Last year, I wrote about our Trello workflow and set-up. After a year of use, I’ve made some updates to improve how we label our tasks and roll up reports for senior management.
Welcome to Trello 2.0.
About our team
We have a distributed work team with employees in several different provinces. Trello is what we’re using to assign and manage web tasks across the team. For 2019, I’ve also set up automation using Zapier to populate Airtable reports for active tasks and completed tasks. (More on Airtable reporting below.)
Email is terrible
Discussing tasks through emails is a surefire way for team members to miss important information. Whether it’s not being cc’d on a reply or having to deal with the daily email avalanche, keeping task discussions and updates with the task in Trello means no one is left out.
Using the email-to-board feature, I email all new requests to the Trello board for triage.
Trello board set-up
For this show and tell, I’ll look at the current set-up for our team tasks board.
Current team requirements:
- Use the Trello board at weekly team planning meetings.
- Capture all new task requests and triage them.
- Include lists for active tasks, upcoming tasks and tasks that are on hold.
- Label cards by the goal for the content.
- Use custom fields for request details.
- Use the completed tasks list to inform analytics team for monthly dashboards.
- Automate completed tasks cards to an Airtable for senior management review.
Automating tasks in Trello
The Trello lists are organized to make it easy to see where tasks are at in the publishing workflow and to automate adding new tasks and completed tasks in Airtable.
Previously, we were updating a shared Google document with our active tasks and completed tasks for senior management. These data points were already being captured through the Trello cards. To streamline reporting and save time, I was able to automate this task using Zapier to send task details from Trello to Airtable.
The reporting Airtable has two main views: Active projects and Completed projects. To automate populating these reports, I have two ‘zaps’ set up:
- New cards added to the ‘Backlog’ get added to the Airtable Active projects report.
- Cards moved to the ‘Completed’ Trello list get added to the Airtable Completed projects report.
Organizing active tasks in Trello
The Kanban workflow works well for web publishing. However, instead of having only one ‘in progress’ list, we keep an ‘in progress’ list for each of the team’s three strategic areas: content, analytics/testing, and technical.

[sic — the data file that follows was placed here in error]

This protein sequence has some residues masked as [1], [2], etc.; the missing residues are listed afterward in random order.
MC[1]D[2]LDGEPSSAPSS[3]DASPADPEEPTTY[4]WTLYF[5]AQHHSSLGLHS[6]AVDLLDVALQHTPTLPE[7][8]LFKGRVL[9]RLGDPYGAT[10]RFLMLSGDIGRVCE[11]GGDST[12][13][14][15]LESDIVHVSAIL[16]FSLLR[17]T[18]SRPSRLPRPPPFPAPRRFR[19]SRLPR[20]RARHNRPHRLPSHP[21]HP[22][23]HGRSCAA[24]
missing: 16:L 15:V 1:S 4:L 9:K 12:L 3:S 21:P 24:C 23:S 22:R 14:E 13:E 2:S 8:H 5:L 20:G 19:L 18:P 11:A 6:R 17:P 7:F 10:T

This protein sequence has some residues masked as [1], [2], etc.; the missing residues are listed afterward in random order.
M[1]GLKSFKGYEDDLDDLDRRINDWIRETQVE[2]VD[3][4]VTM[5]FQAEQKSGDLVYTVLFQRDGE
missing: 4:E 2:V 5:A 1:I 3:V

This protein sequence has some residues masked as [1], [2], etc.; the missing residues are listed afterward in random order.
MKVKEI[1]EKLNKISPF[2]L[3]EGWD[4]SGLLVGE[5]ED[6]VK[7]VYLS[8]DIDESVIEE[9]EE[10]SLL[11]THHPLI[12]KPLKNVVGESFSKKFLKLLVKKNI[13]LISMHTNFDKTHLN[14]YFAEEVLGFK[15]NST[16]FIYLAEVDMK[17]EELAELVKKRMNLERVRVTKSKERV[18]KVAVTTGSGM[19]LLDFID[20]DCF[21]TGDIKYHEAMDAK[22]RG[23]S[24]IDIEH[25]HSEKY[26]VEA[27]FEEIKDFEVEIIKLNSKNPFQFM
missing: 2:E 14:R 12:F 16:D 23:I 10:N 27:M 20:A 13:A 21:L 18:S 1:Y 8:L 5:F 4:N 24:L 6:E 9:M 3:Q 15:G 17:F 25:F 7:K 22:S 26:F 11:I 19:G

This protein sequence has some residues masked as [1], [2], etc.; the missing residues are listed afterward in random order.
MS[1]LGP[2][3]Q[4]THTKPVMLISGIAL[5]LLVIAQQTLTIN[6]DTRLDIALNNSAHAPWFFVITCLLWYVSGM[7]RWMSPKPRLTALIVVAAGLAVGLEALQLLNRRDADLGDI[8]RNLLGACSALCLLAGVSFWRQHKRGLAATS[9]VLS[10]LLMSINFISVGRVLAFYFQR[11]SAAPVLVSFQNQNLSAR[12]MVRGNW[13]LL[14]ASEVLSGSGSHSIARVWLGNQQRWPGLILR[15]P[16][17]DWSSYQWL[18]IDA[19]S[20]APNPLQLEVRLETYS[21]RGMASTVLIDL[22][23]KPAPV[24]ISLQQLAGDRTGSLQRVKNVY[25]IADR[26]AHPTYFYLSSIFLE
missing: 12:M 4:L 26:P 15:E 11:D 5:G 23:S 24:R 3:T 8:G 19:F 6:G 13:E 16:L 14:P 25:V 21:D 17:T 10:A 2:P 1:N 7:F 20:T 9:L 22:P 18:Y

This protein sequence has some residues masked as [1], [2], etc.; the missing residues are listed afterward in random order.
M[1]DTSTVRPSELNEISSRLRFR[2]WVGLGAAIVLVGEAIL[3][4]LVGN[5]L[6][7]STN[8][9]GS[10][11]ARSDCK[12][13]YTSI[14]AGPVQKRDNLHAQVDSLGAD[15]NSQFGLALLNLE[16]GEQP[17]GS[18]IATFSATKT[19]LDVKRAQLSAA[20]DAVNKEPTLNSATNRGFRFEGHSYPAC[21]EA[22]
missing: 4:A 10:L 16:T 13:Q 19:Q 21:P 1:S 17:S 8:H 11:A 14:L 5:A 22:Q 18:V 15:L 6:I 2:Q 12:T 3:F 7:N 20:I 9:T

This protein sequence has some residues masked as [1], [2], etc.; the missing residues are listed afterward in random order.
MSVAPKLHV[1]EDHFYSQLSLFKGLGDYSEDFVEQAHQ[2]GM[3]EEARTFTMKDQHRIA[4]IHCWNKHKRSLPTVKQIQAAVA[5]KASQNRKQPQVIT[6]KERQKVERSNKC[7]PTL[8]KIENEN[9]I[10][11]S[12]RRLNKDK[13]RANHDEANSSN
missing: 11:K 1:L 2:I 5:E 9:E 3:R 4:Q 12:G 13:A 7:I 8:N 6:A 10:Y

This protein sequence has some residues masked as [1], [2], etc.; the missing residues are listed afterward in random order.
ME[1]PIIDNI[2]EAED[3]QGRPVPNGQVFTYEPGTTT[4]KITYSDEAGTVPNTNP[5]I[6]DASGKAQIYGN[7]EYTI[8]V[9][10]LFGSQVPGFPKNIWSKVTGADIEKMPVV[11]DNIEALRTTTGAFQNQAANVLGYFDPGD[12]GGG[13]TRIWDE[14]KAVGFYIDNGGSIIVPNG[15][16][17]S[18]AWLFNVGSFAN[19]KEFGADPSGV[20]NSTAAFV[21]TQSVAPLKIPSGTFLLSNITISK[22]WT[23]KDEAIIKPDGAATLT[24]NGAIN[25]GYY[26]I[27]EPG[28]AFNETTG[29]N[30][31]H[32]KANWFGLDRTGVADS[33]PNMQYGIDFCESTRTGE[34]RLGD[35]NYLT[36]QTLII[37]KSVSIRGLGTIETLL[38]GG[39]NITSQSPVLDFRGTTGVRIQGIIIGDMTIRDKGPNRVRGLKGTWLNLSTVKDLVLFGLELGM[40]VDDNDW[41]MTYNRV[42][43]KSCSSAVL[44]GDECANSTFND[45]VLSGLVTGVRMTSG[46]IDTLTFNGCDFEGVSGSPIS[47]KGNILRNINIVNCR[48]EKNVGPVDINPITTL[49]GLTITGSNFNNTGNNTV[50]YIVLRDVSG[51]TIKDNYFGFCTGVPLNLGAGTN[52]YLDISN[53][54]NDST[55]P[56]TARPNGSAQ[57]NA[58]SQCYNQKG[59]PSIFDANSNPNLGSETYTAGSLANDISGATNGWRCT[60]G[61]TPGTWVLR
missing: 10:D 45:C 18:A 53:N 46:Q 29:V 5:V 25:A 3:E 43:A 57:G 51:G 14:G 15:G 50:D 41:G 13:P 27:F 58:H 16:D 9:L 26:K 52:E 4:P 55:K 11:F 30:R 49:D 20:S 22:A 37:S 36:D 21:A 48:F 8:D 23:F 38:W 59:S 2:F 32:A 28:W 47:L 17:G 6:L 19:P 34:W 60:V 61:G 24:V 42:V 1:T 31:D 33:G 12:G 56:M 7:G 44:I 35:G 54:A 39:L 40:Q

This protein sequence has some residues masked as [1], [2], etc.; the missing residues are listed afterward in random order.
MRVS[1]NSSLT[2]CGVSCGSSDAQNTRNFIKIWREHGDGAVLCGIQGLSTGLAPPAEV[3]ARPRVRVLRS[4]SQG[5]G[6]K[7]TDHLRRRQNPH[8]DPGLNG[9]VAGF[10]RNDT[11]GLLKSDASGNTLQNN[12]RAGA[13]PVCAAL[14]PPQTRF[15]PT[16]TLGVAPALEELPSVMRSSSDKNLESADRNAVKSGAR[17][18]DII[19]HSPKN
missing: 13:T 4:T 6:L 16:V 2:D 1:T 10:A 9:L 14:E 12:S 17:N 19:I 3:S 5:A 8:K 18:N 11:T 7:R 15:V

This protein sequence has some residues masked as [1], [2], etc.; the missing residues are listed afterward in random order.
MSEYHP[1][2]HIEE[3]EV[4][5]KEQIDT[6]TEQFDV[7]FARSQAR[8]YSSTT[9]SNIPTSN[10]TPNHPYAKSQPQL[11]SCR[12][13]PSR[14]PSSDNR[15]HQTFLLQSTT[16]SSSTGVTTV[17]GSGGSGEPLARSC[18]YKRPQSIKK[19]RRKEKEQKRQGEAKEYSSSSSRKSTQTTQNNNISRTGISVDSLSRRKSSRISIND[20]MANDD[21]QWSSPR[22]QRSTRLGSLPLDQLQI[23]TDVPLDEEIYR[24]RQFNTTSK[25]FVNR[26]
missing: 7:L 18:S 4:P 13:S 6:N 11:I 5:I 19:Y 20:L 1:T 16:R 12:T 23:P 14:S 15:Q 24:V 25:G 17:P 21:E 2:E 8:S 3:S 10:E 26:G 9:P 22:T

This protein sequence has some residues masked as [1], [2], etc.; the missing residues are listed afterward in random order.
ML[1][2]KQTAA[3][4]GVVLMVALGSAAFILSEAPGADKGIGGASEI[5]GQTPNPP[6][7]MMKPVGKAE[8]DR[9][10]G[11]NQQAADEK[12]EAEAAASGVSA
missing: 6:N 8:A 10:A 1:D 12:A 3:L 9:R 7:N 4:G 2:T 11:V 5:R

Our Trello lists:
- In progress: Content
- In progress: Analytics / Testing
- In progress: Technical
- Stalled / Waiting on others
- Upcoming: next week
- Future log
- On hold
- Temporary content
Power-up: Using custom fields for Trello cards
Custom fields give team members an “at a glance” status for tasks. These fields are also used to populate the Airtable reports.
Custom fields include:
- Website section
- Task type
- Client name
- Page URL
When a request comes in through email, I use the email-to-board feature to send it right away to the board’s Triage list. Email is a deep dark hole.
Once in Trello, I edit the card to have all the task related information:
- Due date
- Description of task
- Location of content / images
- Team members assigned
- Labels for website goal
- Client name
- Type of task (new content, revisions, design, technical, etc.)
- Page URL
I have a Google Doc with all the details for how the Trello card is set up.
Assigning tasks and filtering
To figure out who can take on new requests, I rely on Trello’s filters. I hit the ‘F’ key and filter by team member. With a small team, it’s easy to see who can take on new requests based on the number of active tasks in the ‘in progress’ lists.
What happens in Trello, stays in Trello
As much as possible, we use the task cards for discussions. This keeps all related information about a task with the task. No searching through emails. If another team member ever needs to pick up a task, everything they’ll need to know is directly in the card.
Automating reports with Airtable
Management doesn’t need to see the working details for active and completed tasks. By automating sending key task information into an Airtable, they quickly can see the team’s current workload and have access to view completed tasks by the last 30 days or the full year.
The Trello fields that are used to populate the Airtable are:
- Card title (the task name)
- Due date
- Label: website goal
- Custom field: Website section
- Custom field: Type of task
- Custom field: URL
- Label: Assigned team member(s)
For fun, we can also see our yearly tallies of how many requests we completed for each website goal.